Everybody can see that you could fall and kill yourself. It looks dangerous but rarely does someone who is not suicidal kill her or himself doing it.

People are quick to judge these days. You get a label within milliseconds. For example I use a very expensive jacket for training during autumn. It sports a camouflage pattern that is similar to military uniforms.

The poor and despondent often wear old uniform jackets here. When I picked up my wife once after training and was still wearing joggers and that jacket which is worth like 300+ Euros (I got it for free on a side note) a man stopped me.

He asked: “what are you doing here?”. The man assumed I was a burglar. In his eyes I was wearing a poor man’s jacket and thus I was suspicious. Even though I was happy after training and to see my wife this stereotyping made me angry


Parkour vs Truly Dangerous Sports

OK, you could argue that all these comparisons are far-fetched. Let’s compare parkour to some popular sports which are indeed dangerous instead. Think

  • skiing
  • boxing
  • cycling

Take note: I didn’t mention things like skydiving, wild water rafting or free climbing. I strictly refer to popular sports.

All of these are highly dangerous both in the short and long run. I wouldn’t call them stupid but there surely are people who consider them too risky to practice.

Personally I know a surgeon who has to “fix” the people who are into skiing so that she pledged never to try it. Did you know? Roughly

300 people die each year while skiing because of avalanches

This is the global number but it does not even contain actual skiing accidents. These are only the people who were buried by snow and killed while skiing. More than 100 skiers died in the Alps alone during the winter season 2014/2015.

There are more people who die in avalanches but who aren’t skiing. I’m not sure whether snowboarders were included but as far as I remember the article dealt only with traditional skiing.

Guess what – nobody calls skiing stupid and dangerous – it’s so normal. There is only talk about precautions or better equipment allowing them to survive longer under snow and such.

Boxing and cycling, especially modern cycling types like BMX can lead to brain damage over the years.

Your head is exposed to frequent hits so that micro-fractures can make you depressive among others. Many famous boxers suffered brain damage as a the side-effect of ongoing trauma.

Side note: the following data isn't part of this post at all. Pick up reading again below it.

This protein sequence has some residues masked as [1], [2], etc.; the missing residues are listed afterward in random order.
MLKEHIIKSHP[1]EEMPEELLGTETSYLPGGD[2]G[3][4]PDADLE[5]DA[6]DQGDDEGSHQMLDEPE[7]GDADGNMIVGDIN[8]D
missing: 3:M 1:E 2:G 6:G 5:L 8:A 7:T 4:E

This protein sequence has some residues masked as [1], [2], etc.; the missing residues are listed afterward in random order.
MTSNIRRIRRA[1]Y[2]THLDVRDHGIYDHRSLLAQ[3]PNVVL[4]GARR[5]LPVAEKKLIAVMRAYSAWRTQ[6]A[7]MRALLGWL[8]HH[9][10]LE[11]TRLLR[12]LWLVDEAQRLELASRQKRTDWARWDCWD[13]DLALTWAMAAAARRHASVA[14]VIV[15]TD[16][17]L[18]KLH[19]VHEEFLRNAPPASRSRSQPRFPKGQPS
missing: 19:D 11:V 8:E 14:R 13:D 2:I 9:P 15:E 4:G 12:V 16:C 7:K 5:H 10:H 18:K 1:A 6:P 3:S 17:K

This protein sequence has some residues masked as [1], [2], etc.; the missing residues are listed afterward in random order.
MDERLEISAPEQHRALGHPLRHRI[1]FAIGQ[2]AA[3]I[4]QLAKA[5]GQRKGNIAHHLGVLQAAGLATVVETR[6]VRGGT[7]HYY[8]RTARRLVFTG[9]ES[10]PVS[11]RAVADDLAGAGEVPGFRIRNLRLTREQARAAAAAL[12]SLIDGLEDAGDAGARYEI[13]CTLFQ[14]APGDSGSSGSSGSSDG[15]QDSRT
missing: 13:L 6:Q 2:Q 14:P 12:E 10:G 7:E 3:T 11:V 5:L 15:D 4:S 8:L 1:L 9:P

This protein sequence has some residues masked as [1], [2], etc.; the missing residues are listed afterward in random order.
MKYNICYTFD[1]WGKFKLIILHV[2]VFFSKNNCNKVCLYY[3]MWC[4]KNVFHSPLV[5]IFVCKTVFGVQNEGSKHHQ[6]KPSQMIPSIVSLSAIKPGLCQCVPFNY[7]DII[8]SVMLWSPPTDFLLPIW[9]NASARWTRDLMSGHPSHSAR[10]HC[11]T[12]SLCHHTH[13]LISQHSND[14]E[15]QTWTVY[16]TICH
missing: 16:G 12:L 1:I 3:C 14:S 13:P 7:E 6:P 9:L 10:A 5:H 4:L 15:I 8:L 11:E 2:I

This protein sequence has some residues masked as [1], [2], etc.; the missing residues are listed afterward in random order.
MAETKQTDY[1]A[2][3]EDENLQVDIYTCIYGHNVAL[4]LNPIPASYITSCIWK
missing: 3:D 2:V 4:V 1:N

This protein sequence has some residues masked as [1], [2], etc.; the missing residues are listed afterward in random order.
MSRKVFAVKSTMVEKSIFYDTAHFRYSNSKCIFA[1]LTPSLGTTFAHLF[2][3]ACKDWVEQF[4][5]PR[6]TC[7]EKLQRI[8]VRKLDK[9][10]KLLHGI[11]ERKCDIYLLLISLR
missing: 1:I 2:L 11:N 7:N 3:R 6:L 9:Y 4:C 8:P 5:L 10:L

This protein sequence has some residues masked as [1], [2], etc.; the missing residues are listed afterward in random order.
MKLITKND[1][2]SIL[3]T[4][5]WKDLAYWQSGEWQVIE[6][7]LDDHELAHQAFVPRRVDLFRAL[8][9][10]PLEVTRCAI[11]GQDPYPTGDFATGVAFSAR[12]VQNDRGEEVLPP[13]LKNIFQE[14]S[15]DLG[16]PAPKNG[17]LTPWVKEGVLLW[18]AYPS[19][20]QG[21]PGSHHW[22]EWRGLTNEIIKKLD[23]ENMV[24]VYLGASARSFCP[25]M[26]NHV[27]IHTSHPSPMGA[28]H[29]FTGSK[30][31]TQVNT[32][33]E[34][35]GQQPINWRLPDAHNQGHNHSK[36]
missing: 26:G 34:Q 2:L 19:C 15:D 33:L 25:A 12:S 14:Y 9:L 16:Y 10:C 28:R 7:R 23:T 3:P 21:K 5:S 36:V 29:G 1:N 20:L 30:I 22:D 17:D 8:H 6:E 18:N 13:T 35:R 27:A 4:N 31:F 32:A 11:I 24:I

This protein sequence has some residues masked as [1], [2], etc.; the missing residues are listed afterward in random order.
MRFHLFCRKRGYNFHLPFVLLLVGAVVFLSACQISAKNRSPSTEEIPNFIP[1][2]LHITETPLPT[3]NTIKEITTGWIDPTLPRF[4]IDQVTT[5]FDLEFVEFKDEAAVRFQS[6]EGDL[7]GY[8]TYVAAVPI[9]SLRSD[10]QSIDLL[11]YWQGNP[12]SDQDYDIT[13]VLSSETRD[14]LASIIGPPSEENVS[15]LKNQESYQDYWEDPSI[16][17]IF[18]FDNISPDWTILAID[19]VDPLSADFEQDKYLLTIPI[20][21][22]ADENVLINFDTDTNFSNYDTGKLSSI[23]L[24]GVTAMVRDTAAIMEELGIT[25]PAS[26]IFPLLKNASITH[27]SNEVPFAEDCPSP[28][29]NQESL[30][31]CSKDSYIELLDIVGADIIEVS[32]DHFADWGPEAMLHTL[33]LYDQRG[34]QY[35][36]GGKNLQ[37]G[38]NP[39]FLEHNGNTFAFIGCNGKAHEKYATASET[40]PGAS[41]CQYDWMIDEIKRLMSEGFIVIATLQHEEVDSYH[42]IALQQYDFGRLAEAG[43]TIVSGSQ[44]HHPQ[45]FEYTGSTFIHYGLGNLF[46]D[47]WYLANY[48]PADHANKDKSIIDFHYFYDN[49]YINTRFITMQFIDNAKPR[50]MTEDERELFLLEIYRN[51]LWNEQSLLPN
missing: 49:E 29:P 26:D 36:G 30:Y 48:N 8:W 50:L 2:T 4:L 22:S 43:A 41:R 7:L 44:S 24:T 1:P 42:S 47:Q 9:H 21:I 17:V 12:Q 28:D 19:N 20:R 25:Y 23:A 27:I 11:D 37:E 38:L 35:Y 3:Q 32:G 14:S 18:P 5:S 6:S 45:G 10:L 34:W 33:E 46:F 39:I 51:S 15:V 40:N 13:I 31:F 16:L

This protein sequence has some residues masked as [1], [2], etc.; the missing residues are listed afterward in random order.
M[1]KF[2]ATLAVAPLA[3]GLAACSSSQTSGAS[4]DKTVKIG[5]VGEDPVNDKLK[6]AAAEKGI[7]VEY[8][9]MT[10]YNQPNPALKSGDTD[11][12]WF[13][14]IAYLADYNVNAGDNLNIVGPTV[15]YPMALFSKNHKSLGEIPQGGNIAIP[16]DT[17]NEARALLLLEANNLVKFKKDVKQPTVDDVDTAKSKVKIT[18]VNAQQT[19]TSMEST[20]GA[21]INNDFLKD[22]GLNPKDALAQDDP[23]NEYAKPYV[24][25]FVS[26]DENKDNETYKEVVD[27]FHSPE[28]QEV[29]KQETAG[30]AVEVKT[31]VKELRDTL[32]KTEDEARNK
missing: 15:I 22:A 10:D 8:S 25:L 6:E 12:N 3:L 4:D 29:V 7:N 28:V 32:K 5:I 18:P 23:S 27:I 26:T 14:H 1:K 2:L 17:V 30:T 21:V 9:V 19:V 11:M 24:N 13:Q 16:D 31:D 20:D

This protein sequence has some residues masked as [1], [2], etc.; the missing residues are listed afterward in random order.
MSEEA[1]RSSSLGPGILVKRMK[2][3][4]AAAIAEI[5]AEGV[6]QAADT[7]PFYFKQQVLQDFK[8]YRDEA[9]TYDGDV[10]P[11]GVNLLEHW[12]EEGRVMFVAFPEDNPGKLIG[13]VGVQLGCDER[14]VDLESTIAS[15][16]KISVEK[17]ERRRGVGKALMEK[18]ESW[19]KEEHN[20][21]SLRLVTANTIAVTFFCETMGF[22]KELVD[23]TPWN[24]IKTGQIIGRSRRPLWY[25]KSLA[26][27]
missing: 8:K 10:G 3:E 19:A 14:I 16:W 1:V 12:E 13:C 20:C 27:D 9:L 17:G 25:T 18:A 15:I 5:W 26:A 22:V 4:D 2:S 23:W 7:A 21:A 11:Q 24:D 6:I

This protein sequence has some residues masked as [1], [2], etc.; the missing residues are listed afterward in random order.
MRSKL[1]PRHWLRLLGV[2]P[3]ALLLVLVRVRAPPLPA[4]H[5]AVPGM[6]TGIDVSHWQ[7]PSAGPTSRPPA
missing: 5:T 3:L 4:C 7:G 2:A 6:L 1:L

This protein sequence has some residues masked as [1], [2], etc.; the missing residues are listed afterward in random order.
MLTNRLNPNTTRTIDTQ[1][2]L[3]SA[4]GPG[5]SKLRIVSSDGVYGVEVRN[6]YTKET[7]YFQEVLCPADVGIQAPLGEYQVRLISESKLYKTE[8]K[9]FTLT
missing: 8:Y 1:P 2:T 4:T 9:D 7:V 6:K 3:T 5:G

Even in case you just cycle along the streets in an average city you can get run over by a car any time and die.

Especially in countries like the US where cycling is still uncommon it’s quite hazardous.

In an ideal world or a country like the Netherlands or Denmark cycling is very healthy. In the current reality it’s often the opposite.

Even in case you don’t get run over you are exposed to air pollution directly where most of it is caused: on the streets where cars pollute it with their exhausts.


Breathing is Dangerous

As you see even the simple fact of breathing is dangerous in urban areas. Millions of people die a premature death due to pollution! You can’t stop it though. Likewise

limiting your movement to prevent injury or death will lead to faster death and more likely injury.

Sedentary people are much more likely to break their bones and die later on due to side-effects of the accident than people who train regularly.

True, you can die when practicing parkour or climbing skyscrapers too but most people who do that can assess the risk and their own potential well enough to prevent it. They are not suicidal.


Childhood Obesity is the Real Problem

Another huge issue is childhood obesity. In countries like the US or UK the rate of obese kids has doubled within two decades!

It’s not just that these kids look fat and can barely move off the couch. Children are already at risk of diabetes and heart disease.

I’m a huge proponent of a positive body image no matter what body type you have. Genes decide a lot and nobody should get bullied for being obese.

Most of us have a choice though. We can eat fast food and sugar all the day and lie at the couch for hours or we can move and eat healthy.